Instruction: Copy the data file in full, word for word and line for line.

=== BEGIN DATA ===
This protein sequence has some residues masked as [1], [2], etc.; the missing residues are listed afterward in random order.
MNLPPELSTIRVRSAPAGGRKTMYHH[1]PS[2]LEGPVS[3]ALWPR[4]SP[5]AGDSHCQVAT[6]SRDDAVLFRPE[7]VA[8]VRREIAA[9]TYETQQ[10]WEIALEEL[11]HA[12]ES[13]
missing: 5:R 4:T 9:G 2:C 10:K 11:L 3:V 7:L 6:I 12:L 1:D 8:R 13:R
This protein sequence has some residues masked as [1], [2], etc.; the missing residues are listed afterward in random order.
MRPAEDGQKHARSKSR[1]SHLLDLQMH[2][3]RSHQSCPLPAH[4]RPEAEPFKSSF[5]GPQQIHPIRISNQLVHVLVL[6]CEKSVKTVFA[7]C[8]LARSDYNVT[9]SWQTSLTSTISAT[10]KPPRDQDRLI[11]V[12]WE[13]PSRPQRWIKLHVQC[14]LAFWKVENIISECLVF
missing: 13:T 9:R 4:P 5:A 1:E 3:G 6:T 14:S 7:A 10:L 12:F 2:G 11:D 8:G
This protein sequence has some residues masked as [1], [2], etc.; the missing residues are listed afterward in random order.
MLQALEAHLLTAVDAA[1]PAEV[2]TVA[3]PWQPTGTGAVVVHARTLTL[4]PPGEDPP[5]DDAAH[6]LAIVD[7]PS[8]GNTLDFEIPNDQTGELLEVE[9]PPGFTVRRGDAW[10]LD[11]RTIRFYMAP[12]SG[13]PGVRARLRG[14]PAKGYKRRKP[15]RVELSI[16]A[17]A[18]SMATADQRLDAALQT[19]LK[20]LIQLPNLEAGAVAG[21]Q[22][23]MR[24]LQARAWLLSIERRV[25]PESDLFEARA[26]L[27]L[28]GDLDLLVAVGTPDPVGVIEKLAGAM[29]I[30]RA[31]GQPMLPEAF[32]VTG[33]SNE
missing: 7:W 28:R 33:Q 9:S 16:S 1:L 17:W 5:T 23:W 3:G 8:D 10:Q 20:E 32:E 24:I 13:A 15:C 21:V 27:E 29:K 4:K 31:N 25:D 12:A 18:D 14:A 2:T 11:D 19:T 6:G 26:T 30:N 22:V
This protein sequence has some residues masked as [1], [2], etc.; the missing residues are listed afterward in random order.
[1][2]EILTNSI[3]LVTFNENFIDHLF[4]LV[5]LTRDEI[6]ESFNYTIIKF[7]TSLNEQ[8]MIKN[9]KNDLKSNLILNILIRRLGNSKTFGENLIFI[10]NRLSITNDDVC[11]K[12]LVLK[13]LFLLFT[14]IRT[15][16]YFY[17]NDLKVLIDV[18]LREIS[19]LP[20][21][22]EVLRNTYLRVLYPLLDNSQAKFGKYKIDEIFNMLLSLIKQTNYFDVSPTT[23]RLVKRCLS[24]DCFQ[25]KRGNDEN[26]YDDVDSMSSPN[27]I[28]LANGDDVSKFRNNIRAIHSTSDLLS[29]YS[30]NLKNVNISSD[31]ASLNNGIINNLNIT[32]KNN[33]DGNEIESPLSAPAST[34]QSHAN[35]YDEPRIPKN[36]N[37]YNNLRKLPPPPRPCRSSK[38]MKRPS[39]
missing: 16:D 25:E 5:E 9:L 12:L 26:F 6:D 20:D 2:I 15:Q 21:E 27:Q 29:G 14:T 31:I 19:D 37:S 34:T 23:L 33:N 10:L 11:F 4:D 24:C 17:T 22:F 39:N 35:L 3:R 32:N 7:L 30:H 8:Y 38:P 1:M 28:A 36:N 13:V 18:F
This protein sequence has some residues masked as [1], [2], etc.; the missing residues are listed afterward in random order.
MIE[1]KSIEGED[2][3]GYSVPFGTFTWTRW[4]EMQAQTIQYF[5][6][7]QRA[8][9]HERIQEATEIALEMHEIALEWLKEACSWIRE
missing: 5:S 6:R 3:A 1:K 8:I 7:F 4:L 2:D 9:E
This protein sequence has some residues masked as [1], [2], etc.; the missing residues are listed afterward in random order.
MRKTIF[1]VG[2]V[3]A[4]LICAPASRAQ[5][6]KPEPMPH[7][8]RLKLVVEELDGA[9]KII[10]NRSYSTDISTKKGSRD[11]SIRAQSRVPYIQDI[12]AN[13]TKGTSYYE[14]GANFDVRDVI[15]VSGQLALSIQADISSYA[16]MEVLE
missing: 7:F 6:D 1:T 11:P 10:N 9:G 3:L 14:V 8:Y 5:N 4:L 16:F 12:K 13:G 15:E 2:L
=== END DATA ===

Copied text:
This protein sequence has some residues masked as [1], [2], etc.; the missing residues are listed afterward in random order.
MNLPPELSTIRVRSAPAGGRKTMYHH[1]PS[2]LEGPVS[3]ALWPR[4]SP[5]AGDSHCQVAT[6]SRDDAVLFRPE[7]VA[8]VRREIAA[9]TYETQQ[10]WEIALEEL[11]HA[12]ES[13]
missing: 5:R 4:T 9:G 2:C 10:K 11:L 3:V 7:L 6:I 12:L 1:D 8:R 13:R
This protein sequence has some residues masked as [1], [2], etc.; the missing residues are listed afterward in random order.
MRPAEDGQKHARSKSR[1]SHLLDLQMH[2][3]RSHQSCPLPAH[4]RPEAEPFKSSF[5]GPQQIHPIRISNQLVHVLVL[6]CEKSVKTVFA[7]C[8]LARSDYNVT[9]SWQTSLTSTISAT[10]KPPRDQDRLI[11]V[12]WE[13]PSRPQRWIKLHVQC[14]LAFWKVENIISECLVF
missing: 13:T 9:R 4:P 5:A 1:E 3:G 6:T 14:S 7:A 10:L 12:F 2:G 11:D 8:G
This protein sequence has some residues masked as [1], [2], etc.; the missing residues are listed afterward in random order.
MLQALEAHLLTAVDAA[1]PAEV[2]TVA[3]PWQPTGTGAVVVHARTLTL[4]PPGEDPP[5]DDAAH[6]LAIVD[7]PS[8]GNTLDFEIPNDQTGELLEVE[9]PPGFTVRRGDAW[10]LD[11]RTIRFYMAP[12]SG[13]PGVRARLRG[14]PAKGYKRRKP[15]RVELSI[16]A[17]A[18]SMATADQRLDAALQT[19]LK[20]LIQLPNLEAGAVAG[21]Q[22][23]MR[24]LQARAWLLSIERRV[25]PESDLFEARA[26]L[27]L[28]GDLDLLVAVGTPDPVGVIEKLAGAM[29]I[30]RA[31]GQPMLPEAF[32]VTG[33]SNE
missing: 7:W 28:R 33:Q 9:S 16:S 1:L 17:W 5:T 23:W 3:G 8:D 10:Q 20:E 32:E 24:I 13:A 15:C 21:V 27:E 29:K 4:K 31:N 25:D 12:A 18:D 14:A 2:T 11:D 19:T 6:G 26:T 30:N 22:V
This protein sequence has some residues masked as [1], [2], etc.; the missing residues are listed afterward in random order.
[1][2]EILTNSI[3]LVTFNENFIDHLF[4]LV[5]LTRDEI[6]ESFNYTIIKF[7]TSLNEQ[8]MIKN[9]KNDLKSNLILNILIRRLGNSKTFGENLIFI[10]NRLSITNDDVC[11]K[12]LVLK[13]LFLLFT[14]IRT[15][16]YFY[17]NDLKVLIDV[18]LREIS[19]LP[20][21][22]EVLRNTYLRVLYPLLDNSQAKFGKYKIDEIFNMLLSLIKQTNYFDVSPTT[23]RLVKRCLS[24]DCFQ[25]KRGNDEN[26]YDDVDSMSSPN[27]I[28]LANGDDVSKFRNNIRAIHSTSDLLS[29]YS[30]NLKNVNISSD[31]ASLNNGIINNLNIT[32]KNN[33]DGNEIESPLSAPAST[34]QSHAN[35]YDEPRIPKN[36]N[37]YNNLRKLPPPPRPCRSSK[38]MKRPS[39]
missing: 16:D 25:E 5:E 9:L 12:L 26:F 6:D 20:D 2:I 15:Q 21:E 27:Q 29:G 14:T 31:I 19:D 37:S 34:T 23:L 33:N 10:L 11:F 4:D 24:C 17:T 22:F 39:N 35:L 3:R 32:N 7:L 30:H 8:Y 38:P 1:M 28:A 36:N 13:V 18:F
This protein sequence has some residues masked as [1], [2], etc.; the missing residues are listed afterward in random order.
MIE[1]KSIEGED[2][3]GYSVPFGTFTWTRW[4]EMQAQTIQYF[5][6][7]QRA[8][9]HERIQEATEIALEMHEIALEWLKEACSWIRE
missing: 5:S 6:R 3:A 1:K 8:I 7:F 4:L 2:D 9:E
This protein sequence has some residues masked as [1], [2], etc.; the missing residues are listed afterward in random order.
MRKTIF[1]VG[2]V[3]A[4]LICAPASRAQ[5][6]KPEPMPH[7][8]RLKLVVEELDGA[9]KII[10]NRSYSTDISTKKGSRD[11]SIRAQSRVPYIQDI[12]AN[13]TKGTSYYE[14]GANFDVRDVI[15]VSGQLALSIQADISSYA[16]MEVLE
missing: 7:F 6:D 1:T 11:P 10:N 9:G 3:L 14:V 8:Y 5:N 4:L 16:F 12:K 13:G 15:E 2:L